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Local governments should carefully structure a private capital commercial financing program with a watchful eye toward project credit quality, particularly at the start of a program, to attract funding with low interest rates. In one program under development in California, capital providers quoted an interest rate range of 7% to 15% for a pool of projects, depending on the type of projects included.

The warehoused approach has a number of potential advantages over the other two approaches due to its on-demand availability; but in the current tight commercial lending environment, it is difficult to secure a large commercial line of credit without a substantial credit enhancement from the sponsoring program (and may not be possible even with credit enhancement). Therefore, either the pooled bond or owner- arranged approach is a more viable option in the short term for local or state agencies.

That said, the pooled bond approach is also dependent on the bond market having an understanding and appetite for this kind of debt. Initially, there may not be much market enthusiasm for it, or the bond may be at interest rates that are not very attractive, particularly if the pool includes a number of undesirable projects. Boulder, Colorado, however, had success in issuing a PACE bond based on a pooled approach in late 2010.

The lingering question as to whether or not the OCC will support commercial PACE (see Section 1.1) has caused some local governments to be concerned about the impact that could have on the warehoused approach (for those instances where the plan is to eventually do a take out of the financed projects) and the pooled bond approach. The concern is whether the OCC uncertainty will either render take out or bond issuance impossible, or will cause the interest rates to be exceptionally high.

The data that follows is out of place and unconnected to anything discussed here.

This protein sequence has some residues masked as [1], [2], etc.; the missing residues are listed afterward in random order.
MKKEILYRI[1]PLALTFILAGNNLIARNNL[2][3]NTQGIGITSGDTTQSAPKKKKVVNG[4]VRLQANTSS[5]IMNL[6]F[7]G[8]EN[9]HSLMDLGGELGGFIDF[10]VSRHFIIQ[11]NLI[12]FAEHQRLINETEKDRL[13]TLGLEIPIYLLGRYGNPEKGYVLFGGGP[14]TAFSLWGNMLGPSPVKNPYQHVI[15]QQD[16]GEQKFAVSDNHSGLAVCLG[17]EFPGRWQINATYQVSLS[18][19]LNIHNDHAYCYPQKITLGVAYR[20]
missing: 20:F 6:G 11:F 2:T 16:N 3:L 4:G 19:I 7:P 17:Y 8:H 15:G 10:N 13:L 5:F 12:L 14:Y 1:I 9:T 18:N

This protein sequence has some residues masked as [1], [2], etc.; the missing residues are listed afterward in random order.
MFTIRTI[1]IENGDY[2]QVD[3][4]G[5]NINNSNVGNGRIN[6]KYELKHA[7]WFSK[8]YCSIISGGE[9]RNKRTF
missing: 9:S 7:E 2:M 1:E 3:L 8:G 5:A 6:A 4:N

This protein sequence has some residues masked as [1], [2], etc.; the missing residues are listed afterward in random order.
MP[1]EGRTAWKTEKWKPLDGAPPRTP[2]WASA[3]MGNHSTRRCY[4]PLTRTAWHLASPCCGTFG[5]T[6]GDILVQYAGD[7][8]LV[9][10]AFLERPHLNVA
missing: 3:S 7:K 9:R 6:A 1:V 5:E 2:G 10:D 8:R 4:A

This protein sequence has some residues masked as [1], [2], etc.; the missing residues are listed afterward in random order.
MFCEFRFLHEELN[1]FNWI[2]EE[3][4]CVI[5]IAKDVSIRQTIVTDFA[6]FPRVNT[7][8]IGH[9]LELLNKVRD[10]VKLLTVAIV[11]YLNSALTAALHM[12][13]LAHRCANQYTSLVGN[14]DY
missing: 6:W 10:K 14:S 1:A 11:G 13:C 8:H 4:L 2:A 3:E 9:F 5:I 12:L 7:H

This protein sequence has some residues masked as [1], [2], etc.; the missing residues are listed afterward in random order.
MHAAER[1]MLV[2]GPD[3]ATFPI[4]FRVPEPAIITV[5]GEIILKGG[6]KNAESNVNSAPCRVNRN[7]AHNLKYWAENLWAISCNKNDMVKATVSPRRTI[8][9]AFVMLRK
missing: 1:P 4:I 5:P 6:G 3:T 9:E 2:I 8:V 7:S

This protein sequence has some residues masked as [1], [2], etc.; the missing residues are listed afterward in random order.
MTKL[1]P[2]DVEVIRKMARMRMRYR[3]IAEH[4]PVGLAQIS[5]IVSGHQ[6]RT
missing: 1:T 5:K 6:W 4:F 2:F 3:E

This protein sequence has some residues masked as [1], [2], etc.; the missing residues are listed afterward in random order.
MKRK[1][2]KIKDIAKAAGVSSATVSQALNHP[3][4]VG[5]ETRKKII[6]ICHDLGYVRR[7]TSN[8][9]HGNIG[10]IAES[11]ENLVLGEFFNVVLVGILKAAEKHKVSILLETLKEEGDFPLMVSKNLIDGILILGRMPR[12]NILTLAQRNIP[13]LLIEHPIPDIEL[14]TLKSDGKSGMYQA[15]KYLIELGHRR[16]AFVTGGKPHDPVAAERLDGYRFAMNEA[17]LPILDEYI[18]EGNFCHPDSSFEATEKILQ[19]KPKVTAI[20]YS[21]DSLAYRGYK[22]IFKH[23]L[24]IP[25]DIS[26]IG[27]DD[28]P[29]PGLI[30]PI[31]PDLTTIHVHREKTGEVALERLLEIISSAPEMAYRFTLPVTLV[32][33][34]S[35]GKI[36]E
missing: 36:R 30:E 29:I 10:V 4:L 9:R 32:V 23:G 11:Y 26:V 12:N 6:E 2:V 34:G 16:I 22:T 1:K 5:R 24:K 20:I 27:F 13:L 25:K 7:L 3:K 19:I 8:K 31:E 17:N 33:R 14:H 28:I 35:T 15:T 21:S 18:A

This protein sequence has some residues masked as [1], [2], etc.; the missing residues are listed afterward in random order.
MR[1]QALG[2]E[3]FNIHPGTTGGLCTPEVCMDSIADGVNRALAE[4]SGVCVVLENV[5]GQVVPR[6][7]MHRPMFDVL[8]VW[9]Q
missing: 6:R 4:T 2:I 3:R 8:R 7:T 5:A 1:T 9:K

The caveats noted above have led a number of communities to structure their new commercial PACE programs to use the owner-arranged model to launch their programs more quickly and with more certainty. This enables them to start getting projects done and to start gathering statistics on repayment and default rates. Those statistics are expected to be helpful in building the case for banks and investors that commercial PACE is low risk and, therefore, banks and investors should support pooled bond and warehoused approaches for commercial PACE and offer attractive rates.

Each grantee should consider the above caveats in light of the grantee’s unique situation and decide which capital sourcing approaches work best in the local context at program launch.

  • 4.

    Choose Credit Enhancement and Apply ARRA Funds

    • 4.1

      Credit Enhancement

Credit enhancement refers to techniques used by debt issuers (in this case the local government) to raise the credit rating of their offering and thereby lower their interest costs. Stated another way, credit enhancement simply refers to the steps taken to artificially improve the likelihood that lenders or bond investors will be paid on time and in full. Reducing risk increases the comfort of those key stakeholders and increases the odds that they will participate in a PACE program.

Commercial PACE already provides a relatively secure means of repayment by including the payment obligation in the owner’s property tax bill. In the context of PACE, credit enhancement is generally used to provide even greater assurance that full payments to lenders would be made even if the property owners fail to pay their taxes on time. There are two primary methods used to “credit enhance” PACE.

First, and most commonly, the program planner creates a reserve fund to make up for any shortfalls in PACE assessment receipts. This reserve, described in more detail below, is almost always essential for an assessment bond to achieve an investment grade rating (a highly desirable goal because it broadens the


Chapter 13


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